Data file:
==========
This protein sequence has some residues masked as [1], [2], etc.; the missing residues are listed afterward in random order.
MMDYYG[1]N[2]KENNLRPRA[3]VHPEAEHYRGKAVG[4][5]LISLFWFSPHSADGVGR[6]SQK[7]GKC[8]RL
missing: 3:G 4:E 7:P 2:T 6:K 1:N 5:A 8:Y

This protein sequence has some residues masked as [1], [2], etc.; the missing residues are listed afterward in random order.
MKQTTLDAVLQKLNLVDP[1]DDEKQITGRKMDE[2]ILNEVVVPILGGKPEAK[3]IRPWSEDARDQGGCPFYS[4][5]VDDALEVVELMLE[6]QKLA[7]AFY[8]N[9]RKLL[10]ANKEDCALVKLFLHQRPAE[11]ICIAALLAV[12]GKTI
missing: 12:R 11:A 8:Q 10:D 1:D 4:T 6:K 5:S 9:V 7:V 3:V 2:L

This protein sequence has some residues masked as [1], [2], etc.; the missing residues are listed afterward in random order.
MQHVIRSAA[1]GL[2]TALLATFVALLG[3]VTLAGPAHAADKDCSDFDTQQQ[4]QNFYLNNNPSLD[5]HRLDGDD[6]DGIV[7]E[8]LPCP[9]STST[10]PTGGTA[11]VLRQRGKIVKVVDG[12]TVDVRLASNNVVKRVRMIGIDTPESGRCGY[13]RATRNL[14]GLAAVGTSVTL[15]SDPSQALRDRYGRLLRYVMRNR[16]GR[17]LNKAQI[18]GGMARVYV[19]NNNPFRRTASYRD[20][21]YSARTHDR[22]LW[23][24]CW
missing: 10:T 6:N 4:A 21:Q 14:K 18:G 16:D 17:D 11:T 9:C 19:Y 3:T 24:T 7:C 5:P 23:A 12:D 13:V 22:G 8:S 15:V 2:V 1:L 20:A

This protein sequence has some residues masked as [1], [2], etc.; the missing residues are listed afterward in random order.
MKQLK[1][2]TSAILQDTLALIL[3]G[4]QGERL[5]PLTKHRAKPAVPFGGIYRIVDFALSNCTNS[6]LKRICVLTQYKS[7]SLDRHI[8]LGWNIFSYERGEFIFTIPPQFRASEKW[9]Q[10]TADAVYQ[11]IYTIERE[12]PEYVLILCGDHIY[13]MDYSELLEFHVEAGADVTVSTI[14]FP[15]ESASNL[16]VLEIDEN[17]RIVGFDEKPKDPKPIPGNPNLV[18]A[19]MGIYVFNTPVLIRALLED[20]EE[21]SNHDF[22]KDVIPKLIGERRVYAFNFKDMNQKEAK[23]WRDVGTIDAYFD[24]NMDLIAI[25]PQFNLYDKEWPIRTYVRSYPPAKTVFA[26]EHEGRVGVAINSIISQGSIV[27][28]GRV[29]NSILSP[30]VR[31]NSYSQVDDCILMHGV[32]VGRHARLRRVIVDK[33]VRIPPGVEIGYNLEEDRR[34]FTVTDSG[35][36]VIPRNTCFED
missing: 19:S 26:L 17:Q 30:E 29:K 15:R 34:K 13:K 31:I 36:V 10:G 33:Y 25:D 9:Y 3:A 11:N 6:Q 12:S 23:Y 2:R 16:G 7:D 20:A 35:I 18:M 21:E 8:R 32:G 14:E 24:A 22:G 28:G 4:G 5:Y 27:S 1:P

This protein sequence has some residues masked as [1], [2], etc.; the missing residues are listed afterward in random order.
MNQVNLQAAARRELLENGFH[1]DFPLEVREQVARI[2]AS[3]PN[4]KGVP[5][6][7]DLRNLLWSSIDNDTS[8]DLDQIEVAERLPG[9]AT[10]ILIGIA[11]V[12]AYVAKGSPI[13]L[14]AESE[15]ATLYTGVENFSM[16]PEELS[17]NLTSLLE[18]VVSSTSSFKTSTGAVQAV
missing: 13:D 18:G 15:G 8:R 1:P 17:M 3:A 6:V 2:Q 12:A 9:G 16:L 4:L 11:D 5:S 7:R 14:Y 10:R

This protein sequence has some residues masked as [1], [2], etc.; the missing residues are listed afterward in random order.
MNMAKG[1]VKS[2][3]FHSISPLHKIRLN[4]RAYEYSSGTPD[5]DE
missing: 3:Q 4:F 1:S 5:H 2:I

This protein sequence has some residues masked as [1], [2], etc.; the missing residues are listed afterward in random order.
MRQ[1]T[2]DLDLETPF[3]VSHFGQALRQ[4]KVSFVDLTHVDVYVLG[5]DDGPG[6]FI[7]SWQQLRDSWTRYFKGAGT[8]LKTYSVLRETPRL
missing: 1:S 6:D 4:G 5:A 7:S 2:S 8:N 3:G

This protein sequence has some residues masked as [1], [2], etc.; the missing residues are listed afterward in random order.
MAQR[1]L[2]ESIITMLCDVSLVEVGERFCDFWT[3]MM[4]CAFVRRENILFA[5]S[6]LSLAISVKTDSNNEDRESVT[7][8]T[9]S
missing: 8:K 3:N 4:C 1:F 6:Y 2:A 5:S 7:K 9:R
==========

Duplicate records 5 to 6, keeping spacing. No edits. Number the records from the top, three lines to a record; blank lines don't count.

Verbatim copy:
This protein sequence has some residues masked as [1], [2], etc.; the missing residues are listed afterward in random order.
MNQVNLQAAARRELLENGFH[1]DFPLEVREQVARI[2]AS[3]PN[4]KGVP[5][6][7]DLRNLLWSSIDNDTS[8]DLDQIEVAERLPG[9]AT[10]ILIGIA[11]V[12]AYVAKGSPI[13]L[14]AESE[15]ATLYTGVENFSM[16]PEELS[17]NLTSLLE[18]VVSSTSSFKTSTGAVQAV
missing: 13:D 18:G 15:G 8:R 1:P 17:M 3:A 6:V 2:Q 12:A 9:G 16:L 4:L 11:D 5:S 7:R 14:Y 10:R

This protein sequence has some residues masked as [1], [2], etc.; the missing residues are listed afterward in random order.
MNMAKG[1]VKS[2][3]FHSISPLHKIRLN[4]RAYEYSSGTPD[5]DE
missing: 3:Q 4:F 1:S 5:H 2:I